Ukraine's parliament passes IMF legislation

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KIEV, Ukraine (AP) — Ukraine's parliament on Friday approved legislation needed for a crucial $16.5 billion International Monetary Fund rescue loan to help the country weather the global financial crisis, which has sent its currency plummeting.

Lawmakers in the Verkhovna Rada voted 243-0 for the bills, which included changes to the country's banking regulations.

Lawmakers from President Viktor Yushchenko's party, and that of his ally-turned-rival, Prime Minister Yulia Tymoshenko backed the measures. Lawmakers from their chief rival's party, Viktor Yanukovych, refused to vote.

The IMF loan was announced on Sunday, but was made contingent on parliament passing banking and other stabilization legislation.

Ukraine has been hard hit by the global financial crisis. The country's banking sector lost over $3.4 billion this month as panicked clients rushed to empty their deposits and convert their savings into foreign currency. The stock market has lost over 70 percent this year.

Earlier Friday, the central bank announced it had won a promise from several top commercial banks to help stabilize the national currency, which has lost over a quarter of its value.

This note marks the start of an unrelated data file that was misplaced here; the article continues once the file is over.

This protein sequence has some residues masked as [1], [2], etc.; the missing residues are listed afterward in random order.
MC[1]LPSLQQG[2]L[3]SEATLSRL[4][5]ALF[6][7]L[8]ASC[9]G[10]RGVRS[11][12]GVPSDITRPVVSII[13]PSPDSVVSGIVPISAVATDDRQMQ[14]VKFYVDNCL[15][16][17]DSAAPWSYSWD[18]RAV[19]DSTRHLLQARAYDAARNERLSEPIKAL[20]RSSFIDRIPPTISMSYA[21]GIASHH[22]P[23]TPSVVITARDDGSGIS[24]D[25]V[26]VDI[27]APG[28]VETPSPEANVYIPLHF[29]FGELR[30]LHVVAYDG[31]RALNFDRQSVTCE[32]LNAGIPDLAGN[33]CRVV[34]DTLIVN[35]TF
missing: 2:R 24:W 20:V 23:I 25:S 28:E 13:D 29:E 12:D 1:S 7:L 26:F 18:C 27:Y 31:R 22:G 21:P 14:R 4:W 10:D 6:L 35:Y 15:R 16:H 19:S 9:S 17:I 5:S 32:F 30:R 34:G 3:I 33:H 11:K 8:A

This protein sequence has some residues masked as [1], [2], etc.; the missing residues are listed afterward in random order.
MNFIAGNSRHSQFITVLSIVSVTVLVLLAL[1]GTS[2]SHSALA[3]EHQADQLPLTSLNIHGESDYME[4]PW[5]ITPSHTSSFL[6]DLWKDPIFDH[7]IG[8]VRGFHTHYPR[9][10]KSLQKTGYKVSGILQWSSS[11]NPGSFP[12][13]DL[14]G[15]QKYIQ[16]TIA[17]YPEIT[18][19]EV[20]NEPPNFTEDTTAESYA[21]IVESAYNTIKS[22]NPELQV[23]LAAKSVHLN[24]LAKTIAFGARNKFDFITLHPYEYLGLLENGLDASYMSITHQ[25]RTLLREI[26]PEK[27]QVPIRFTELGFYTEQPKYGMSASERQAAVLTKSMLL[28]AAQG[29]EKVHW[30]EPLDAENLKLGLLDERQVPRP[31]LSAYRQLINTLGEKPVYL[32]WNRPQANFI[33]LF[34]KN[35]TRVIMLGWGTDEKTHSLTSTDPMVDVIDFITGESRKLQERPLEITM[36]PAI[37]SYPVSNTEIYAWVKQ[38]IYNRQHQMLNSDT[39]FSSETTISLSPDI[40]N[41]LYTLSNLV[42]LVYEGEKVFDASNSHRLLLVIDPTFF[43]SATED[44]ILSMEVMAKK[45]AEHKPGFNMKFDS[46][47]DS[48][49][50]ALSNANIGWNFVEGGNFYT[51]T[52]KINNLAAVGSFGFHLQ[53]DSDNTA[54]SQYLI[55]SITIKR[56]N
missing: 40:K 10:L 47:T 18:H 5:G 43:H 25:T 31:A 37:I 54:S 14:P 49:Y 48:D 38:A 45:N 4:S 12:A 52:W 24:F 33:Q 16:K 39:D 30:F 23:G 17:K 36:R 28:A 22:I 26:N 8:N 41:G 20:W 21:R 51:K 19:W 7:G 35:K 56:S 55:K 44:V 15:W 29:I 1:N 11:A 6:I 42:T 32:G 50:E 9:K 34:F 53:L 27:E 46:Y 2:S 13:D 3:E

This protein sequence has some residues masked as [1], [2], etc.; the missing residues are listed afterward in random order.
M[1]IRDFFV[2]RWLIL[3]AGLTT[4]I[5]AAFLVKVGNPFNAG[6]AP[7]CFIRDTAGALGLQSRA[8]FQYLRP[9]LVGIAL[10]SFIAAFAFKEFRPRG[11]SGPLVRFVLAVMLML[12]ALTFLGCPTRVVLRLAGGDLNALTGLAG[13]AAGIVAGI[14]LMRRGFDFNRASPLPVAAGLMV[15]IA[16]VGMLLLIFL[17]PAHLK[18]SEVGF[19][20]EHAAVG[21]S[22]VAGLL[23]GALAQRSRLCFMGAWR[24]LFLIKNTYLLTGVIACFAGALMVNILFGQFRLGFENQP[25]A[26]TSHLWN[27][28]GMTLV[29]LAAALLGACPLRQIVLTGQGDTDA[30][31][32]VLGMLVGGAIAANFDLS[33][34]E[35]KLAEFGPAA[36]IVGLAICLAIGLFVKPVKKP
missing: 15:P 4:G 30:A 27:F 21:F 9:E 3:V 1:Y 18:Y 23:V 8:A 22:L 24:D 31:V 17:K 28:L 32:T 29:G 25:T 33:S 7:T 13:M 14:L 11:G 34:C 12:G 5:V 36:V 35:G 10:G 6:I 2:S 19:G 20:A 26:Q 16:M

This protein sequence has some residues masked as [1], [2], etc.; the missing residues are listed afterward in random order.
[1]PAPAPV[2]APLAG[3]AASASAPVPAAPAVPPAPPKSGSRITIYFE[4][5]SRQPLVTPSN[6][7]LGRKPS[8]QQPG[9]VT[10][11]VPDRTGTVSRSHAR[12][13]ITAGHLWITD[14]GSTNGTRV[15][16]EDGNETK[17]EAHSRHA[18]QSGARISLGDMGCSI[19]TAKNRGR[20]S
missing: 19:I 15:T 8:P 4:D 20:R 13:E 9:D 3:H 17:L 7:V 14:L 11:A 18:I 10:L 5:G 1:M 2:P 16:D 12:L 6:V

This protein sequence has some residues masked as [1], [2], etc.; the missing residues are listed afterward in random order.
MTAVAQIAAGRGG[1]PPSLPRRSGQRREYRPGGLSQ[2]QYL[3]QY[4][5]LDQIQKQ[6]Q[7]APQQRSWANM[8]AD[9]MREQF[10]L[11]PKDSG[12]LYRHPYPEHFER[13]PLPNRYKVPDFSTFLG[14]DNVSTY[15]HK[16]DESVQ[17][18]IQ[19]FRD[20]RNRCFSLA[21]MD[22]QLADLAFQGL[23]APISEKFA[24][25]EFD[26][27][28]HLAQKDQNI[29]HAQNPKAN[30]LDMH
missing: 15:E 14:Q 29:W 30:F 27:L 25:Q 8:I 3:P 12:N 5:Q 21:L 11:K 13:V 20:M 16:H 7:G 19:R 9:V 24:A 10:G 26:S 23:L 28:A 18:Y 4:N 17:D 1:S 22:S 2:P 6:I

The currency, the hryvna, rose on the efforts, closing at 5.93-5.95 to the dollar on the foreign currency exchange, according to the Inter Business Consulting agency. That was up markedly from its record low of 7.2 on Wednesday. On Thursday, the hryvna recovered to 6.15-6.25.

Serhiy Kruglyk, head of the foreign relations department at the National Bank, told The Associated Press on Friday that several top bankers have promised to refrain from currency speculation and sell currency to retail customers close to the rate at which they buy it.

"The banks supported the idea that they must demonstrate stability of the national currency," he said.

Ukraine is expected to plunge into a recession next year, hit hard by the global financial crisis.

A drastic fall in demand for steel, the engine of the national economy, and investors fleeing emerging markets has left the country starved for foreign currency. Thousands of industry workers across the country are facing layoffs.

Unemployment may rise next year to 7.7 percent from the current 6.2 percent, Labor Minister Lyudmyla Denysova said Friday.